Perhaps the box office hit Hangover II triggered some people to get married in Thailand
Here are some photo's of a privately held wedding on the secluded Coral Island:
Preparations
Arrival
Ceremony
Intimate moments

For more information click here.

Tuesday, 19 July 2011

Gefundenes Fressen


Image thanks to Mark Parisi
I don't know the proper English translation for the German title, something like: Free lunch?
Today a group of French left these unopened in their room and I got it from the staff who didn't know what it was and wouldn't like to try in the first place.
From left to right: Port Salut cheese, French Salami (I had a piece at lunch), Caprice cheese and Spanish chorizo.
Even though some items might be bought on Phuket mainland, I'm not sure why I would never bring these to the island myself, but this way it kind of made my day.

Sunday, 17 July 2011

Coral Island today II

A couple at the beach
Two Chinese sisters enjoying the waves.
One day the girl on the right could
perhaps become the next Connie Chiu
Nothing here is complete without a splendid sunset.

Saturday, 16 July 2011

Coral Island today

Seen on Coral Island (Koh Hae), Phuket:
In the morning: Cleaning the rooms.
On the foreground: Somkid, the manager of housekeeping.
And in my opinion the defacto daily boss of the resort.
She works here since 2001 and told me she would like to die here on the island. Not a bad choice if one day this might happen, I think.
Rough sea all day
A large number of bats decides to find a new hideout 
At night: Big snails maintaining their species

Monday, 11 July 2011

Swedish breakfast

Seen in a Thai-Swedish restaurant in Patong, Phuket:

Singha Hangover

Seen in Patong, Phuket:
Sponsorship from Singha Beer.
I'm not really sure if the're doing sensible marketing this way:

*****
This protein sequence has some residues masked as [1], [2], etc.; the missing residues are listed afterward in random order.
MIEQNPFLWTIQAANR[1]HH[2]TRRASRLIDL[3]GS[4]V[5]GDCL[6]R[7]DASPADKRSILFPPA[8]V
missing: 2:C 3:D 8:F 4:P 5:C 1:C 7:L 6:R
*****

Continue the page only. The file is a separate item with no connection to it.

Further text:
Sunday, 10 July 2011

Sashimi art

Seen at Fuji restaurant Patong, Phuket:

Thursday, 7 July 2011

New Thai handicraft: Drinking straw art

The objects you see below are made from plastic drinking straws, which are cut open, sliced and folded into triangular pieces (mathematically called double tetrahedra, but forget about that). The pieces are then sewn together into different objects like hearts, fish, butterflies, etc.
Just to see what it would look like, I made a custom order last week.
After sketching up the design, two girls needed five days to finish it:

At night:

Actually it turned out to be a bit of a kitsch lamp.
Even if I would like to, I have no space in my suitcase to bring it, so it's now hanging in the shop.

Wednesday, 6 July 2011

Massage for different classes

Seen in Patong, Phuket:
Suppose you own two hotels in the same street, both with a massage and beauty salon.
You decide to call the first salon: HI-SO.
So far all up to standards..

.
.
.
What about the second one?
.
.
.
.
.

Brilliant!

Friday, 1 July 2011

The last ball

From the Futility Closet:

Posted in Puzzles by Greg Ross on June 30th, 2011
An urn contains 75 white balls and 150 black ones. A pile of black ones is also available.
The following two-step operation occurs repeatedly. First we withdraw two balls at random from the urn, then:
  • If both are black, we put one of them back in the urn and throw other away.
  • If one is black and the other white, we put the white one back and throw the black one away.
  • If both are white, we throw both away and put a black ball from the pile into the urn.
Because the urn loses a ball at each step, eventually it will contain a single ball. What color is that ball?
I will give the answer tomorrow.

I like these kind of riddles, Greg will post his answer tomorrow, meanwhile if you have no clue, see my guess here.